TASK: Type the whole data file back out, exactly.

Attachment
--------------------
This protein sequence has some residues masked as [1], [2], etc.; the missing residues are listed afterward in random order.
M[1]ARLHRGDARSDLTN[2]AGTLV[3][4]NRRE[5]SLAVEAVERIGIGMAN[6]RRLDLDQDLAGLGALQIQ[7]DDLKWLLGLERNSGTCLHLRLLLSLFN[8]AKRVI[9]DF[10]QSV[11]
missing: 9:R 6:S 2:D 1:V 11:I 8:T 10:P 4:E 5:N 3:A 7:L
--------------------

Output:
This protein sequence has some residues masked as [1], [2], etc.; the missing residues are listed afterward in random order.
M[1]ARLHRGDARSDLTN[2]AGTLV[3][4]NRRE[5]SLAVEAVERIGIGMAN[6]RRLDLDQDLAGLGALQIQ[7]DDLKWLLGLERNSGTCLHLRLLLSLFN[8]AKRVI[9]DF[10]QSV[11]
missing: 9:R 6:S 2:D 1:V 11:I 8:T 10:P 4:E 5:N 3:A 7:L